Eternal Empire #1 – I loved Alex + Ada, the last series by Sarah Vaughn and Jonathan Luna, so I was excited to check out their new fantasy title.  This issue doesn’t give away a lot.  We meet a woman who is haam, part of a serf/slave caste that toils away feeding a growing empire.  This woman receives visions, and one night decides to escape the farm where she is forced to labour.  This story feels like it has a lot going on, even though we don’t know much about that yet.  The woman’s character starts to show through, and as always, Luna’s clean artwork is gorgeous.  I have high hopes for this book, and look forward to learning more.

Iron Fist #3 – Reading this, I couldn’t chase away a creeping feeling of disappointment with this book so far.  I think that Ed Brisson is a gifted writer – his other (non-Marvel) work has never let me down, and Mike Perkins is an artistic legend.  So why is this not clicking for me?  I think that having Danny complete a series of kung fu trials against odd masters (one guy uses rats in his kung fu; another lacks arms) just feels like it’s been done too many times.  There’s really nothing being done here that doesn’t feel like it was done better by Ed Brubaker and Matt Fraction in their run, and I find myself a little bored by what’s on offer here.  I’m starting to wonder if I want to stick with this title.  I think that I’ll read the first issue of the second arc, and if I’m not certain about this book by then, I’m going to be done.  I wouldn’t give many writers this much of a leash…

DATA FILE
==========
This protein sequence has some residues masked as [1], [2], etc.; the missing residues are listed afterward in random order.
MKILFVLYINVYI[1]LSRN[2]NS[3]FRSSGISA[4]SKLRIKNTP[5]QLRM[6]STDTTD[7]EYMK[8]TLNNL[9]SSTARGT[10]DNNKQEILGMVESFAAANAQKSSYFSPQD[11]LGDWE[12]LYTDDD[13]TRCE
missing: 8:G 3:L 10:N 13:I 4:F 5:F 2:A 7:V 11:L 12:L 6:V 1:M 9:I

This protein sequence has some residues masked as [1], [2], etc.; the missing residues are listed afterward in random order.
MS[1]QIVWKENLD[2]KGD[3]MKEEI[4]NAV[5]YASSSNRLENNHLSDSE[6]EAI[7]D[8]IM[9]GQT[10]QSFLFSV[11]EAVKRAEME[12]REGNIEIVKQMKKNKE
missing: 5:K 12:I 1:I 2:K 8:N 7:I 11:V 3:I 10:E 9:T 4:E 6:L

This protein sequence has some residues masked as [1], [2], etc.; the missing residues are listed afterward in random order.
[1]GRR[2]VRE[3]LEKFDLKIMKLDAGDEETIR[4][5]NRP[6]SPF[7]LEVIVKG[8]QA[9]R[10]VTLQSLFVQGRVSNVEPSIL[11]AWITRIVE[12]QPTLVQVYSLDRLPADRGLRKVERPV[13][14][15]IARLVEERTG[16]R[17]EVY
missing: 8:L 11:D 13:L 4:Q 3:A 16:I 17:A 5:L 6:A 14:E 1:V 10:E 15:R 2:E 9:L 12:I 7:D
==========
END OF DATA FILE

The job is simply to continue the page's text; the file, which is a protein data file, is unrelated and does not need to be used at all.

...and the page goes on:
Manifest Destiny #28 – The strange fog continues to force the expedition members to see things that aren’t there, and as they run around trying to kill each other in their madness, Clark and Sacagawea fight each other.  It’s a good mid-arc issue; nothing too new happens, but it propels the story’s momentum nicely.

Outcast by Kirkman & Azaceta #27 – A few months have passed since the last issue, and Kyle has been training with his father, while his family got used to being together again.  This issue goes further than any previous towards explaining just what has been possessing people, and why Kyle, his father, and his daughter, are able to hurt the possessed in their way.  There’s also something strange going on with Reverend Anderson, who is living apart from the rest.  As has always been the case, each issue of this title shows that Robert Kirkman has a definite plan for this book.  Azaceta’s artwork continues to impress with each issue.

Paper Girls #14 – Yet again, Brian K. Vaughan and Cliff Chiang have given us a truly excellent issue of their excellent series.  The girls meet the time traveller, and we learn a little more about who the three men that have been chasing them around prehistory.  Really, there are just a ton of questions that need to be answered at this point, but these characters are so likeable, and the book is so pretty, that I don’t mind if it takes a few more years before we get there.